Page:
I came across Overland Journal in Indigo that other day and the combination of reasonable price ($12CAD) and very high quality (it compared favourably with magazine-book combos asking $25+) had me picking it up. It isn’t motorcycle specific but does include off road and adventure bikes along with pretty much any vehicle you might go off the beaten path with.
I usually do that kind of off-roading with completely inappropriate vehicles. In the early noughties my wife and I beat a rented Toyota Camry to within an inch of its life on the the logging roads in the interior of Vancouver Island. Another time we were in a rented Citroen mini-van in Iceland watching arctic foxes run across the empty landscape. In both cases we got deep into the wilderness in rental 2wd vehicles, but then we got a Jeep Wrangler as a rental car last year and it started giving me ideas.
I put myself through university working as a service manager for Quaker State’s Q-Lube and whenever a Jeep came in you needed an umbrella when you walked under it for all the fluids leaking down on you. That negative experience put me off the brand for years but last year we got a Wrangler as an insurance rental after and accident and it changed my perception.
It was a 2019 Jeep Wrangler four dour with about 20k kilometres on the clock and it was tight! Everything worked and felt quality and it did something that no car has done for me in the past decade; it felt like an event driving it.
Since bikes set in I’ve fallen out of love with cars (trucks, whatever), but the Jeep made driving feel special again. Performance cars seem kind of pointless when I have two bikes in the garage that are faster than anything but apex million-dollar plus super-cars, but the Jeep came at it from another angle. The big tires made it a challenge to manage on pavement and the big V6 in this one was a stark contrast to the sub-two-litre mileage focused appliances I’ve been driving but maybe that’s what made it feel special.
There was a point where we could have taken the other car (a Mazda2) down to Toronto but took the Jeep instead and it made the whole experience less like a long, difficult winter drive and more like an event. Being higher up off the road meant I wasn’t looking through other people’s road spray all the time and if I wasn’t heavy on the gas the thing was getting mid-high-twenties mpg.
Another time we were out in it and my brother-in-law (a former Jeep owner) and our sons went out for a ride and I shifted it into 4wd and drove right over the snow mound in the Canadian Tire parking lot, much to everyone in the car’s amazement. This was a ten-foot plus high mound of snow and the Jeep went right over it – with road tires on! Deeply impressed with the vehicle’s capabilities and character is where I was when we handed it back after our car got returned.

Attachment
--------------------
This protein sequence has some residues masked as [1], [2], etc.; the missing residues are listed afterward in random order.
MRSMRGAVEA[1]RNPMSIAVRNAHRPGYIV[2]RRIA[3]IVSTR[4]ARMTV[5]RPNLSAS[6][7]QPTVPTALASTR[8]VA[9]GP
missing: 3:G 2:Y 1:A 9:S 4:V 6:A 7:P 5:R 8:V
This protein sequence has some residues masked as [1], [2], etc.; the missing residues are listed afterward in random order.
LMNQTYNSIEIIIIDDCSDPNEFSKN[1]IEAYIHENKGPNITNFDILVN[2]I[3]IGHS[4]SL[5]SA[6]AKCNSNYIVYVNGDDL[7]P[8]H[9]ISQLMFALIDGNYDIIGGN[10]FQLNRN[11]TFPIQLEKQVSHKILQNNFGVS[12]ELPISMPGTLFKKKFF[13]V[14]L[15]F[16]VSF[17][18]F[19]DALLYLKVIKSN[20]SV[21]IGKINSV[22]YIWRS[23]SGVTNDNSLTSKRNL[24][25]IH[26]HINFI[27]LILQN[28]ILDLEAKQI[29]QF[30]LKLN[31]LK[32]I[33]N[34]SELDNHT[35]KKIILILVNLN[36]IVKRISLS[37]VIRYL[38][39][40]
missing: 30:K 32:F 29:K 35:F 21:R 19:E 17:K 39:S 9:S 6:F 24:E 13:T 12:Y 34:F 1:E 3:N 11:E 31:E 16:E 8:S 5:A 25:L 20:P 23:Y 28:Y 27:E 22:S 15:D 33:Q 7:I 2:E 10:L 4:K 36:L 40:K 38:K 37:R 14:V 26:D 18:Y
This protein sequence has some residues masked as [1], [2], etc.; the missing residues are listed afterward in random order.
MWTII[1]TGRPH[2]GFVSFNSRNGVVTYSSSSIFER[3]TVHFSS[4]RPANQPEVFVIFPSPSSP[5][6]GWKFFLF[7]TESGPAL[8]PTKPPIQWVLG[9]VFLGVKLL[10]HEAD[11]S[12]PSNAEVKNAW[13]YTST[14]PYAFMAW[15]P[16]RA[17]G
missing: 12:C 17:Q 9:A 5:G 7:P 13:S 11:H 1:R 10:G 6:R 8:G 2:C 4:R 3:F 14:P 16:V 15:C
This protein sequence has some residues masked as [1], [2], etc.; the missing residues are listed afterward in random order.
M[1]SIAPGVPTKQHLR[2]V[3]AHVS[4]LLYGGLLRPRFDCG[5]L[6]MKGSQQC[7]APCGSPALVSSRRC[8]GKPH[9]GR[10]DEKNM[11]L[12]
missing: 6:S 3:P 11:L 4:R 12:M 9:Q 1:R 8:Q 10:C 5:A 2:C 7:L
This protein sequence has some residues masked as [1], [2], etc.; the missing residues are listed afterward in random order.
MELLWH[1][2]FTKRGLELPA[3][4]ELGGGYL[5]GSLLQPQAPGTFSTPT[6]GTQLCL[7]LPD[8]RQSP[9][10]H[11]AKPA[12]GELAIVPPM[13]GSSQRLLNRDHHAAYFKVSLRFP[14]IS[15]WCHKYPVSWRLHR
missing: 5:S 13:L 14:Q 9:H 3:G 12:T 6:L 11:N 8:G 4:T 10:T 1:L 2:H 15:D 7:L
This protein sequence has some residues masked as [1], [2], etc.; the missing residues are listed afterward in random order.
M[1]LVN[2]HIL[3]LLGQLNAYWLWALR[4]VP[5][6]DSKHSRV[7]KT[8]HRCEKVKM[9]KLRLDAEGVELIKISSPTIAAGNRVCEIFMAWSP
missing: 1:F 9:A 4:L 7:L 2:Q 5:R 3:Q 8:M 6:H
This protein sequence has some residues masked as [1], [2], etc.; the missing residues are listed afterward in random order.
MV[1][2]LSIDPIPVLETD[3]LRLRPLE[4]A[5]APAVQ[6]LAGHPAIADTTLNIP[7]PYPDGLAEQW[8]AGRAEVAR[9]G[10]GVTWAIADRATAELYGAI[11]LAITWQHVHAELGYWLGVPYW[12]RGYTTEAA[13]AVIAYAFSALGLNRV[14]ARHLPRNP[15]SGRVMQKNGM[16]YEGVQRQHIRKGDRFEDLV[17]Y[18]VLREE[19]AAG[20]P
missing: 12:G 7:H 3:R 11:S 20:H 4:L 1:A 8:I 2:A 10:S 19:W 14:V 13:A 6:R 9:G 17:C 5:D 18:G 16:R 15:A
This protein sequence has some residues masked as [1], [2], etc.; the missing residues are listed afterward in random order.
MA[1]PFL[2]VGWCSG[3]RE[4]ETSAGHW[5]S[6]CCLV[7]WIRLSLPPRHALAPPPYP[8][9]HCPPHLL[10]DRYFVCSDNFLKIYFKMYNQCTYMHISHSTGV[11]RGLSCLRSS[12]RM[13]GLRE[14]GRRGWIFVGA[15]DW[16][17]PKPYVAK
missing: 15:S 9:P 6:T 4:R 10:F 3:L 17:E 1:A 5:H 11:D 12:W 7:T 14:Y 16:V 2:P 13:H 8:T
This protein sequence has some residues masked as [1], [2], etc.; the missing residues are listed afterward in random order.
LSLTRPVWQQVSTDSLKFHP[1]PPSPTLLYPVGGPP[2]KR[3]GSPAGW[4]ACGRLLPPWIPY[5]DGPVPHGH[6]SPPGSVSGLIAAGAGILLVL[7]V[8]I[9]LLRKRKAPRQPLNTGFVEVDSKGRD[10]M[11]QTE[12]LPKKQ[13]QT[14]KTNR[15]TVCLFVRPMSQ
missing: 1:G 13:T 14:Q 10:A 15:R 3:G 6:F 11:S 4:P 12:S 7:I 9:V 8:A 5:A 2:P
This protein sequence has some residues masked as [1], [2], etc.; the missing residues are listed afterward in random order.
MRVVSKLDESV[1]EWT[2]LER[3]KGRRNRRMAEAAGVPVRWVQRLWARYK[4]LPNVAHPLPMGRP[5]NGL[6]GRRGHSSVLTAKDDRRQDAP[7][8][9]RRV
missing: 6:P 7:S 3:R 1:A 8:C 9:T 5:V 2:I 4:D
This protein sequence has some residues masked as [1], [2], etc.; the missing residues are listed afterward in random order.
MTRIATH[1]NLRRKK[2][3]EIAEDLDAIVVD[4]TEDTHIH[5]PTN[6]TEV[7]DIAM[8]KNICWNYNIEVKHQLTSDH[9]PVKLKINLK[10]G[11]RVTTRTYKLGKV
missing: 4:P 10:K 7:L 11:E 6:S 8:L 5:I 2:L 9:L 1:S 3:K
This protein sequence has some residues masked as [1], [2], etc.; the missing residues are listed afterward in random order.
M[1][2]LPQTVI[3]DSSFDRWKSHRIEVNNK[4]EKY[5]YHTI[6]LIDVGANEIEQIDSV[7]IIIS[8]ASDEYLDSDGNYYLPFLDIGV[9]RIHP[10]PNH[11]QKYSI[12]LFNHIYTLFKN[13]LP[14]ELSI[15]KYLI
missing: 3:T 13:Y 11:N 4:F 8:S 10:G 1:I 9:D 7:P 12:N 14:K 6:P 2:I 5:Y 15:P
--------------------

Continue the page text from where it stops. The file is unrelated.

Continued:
I also used it to take a thousand plus pound of ewaste to recycling from work and the heavy duty suspension and utility of the thing made this an easy job when the little hatchback would have been blowing shocks and wallowing under the weight. Having a vehicle that takes on larger utility tasks makes sense when you do a lot of it.
I’m getting to the age now where things seem strangely expensive. My first car cost me $400 and took me a hundred thousand kilometres. A Honda Civic hatchback I had in the early noughties took me over a quarter of a million kilometres for less than seven grand. The only new car I’ve ever purchased (that Mazda2 that has been flawless for over 120k over ten years of ownership) cost me $17k new, all in. My wife’s Buick Encore cost an eye-watering forty-grand back in 2016 new and I’m not interested in double car payments so won’t be looking until we finally pay that one off (which seems like it’s taking forever with our strange new world of 7-9 year finance schemes). When that debt finally gets cleared I’ll be looking at a Jeep Wrangler.
From an ‘overlander’ point of view, a dependable long distance vehicle capable of going off the beaten path means my wife and I can do what we’ve always done, but more so. In the pre-covid times we drove from Ontario to the West Coast in 2018:
In 2019 we took the same tiny Buick Encore to the East Coast of Canada, but the vehicle we drove limited our ability to go off the beaten path (or even off pavement). What a Jeep would do is enable us to do the things we defer to (in rental cars) in something designed for that kind of nonsense.
This has me encouraging my lovely wife to join us at SMART Adventures this year to learn some off road driving in a side-by-side while we dirt bike. Which brings the overlanding vehicle back to bikes again. You can go deep in a Jeep but you can get places on a dirt bike that you can’t in any other way. The Jeep would be a fantastic platform for all manner of biking shenanigans.
Whether it’s taking a dirt bike to a trail or a trials bike to an event, the Jeep would be capable of doing it efficiently. With some canny rear mounted racks it wouldn’t even require a trailer.
|KTM’s Freeride electric off roader gives you 90 minutes of charge, weighs less than 250lbs and (with the battery pack removed) would be barely noticeable on the back of the Jeep. With some canny wiring the bike could charge while on the hybrid Jeep.|
|The Jeep Wrangler 4xe is the most powerful Wrangler yet, has astonishing mileage and would also offer some interesting electrical generation options when off the beaten track.|
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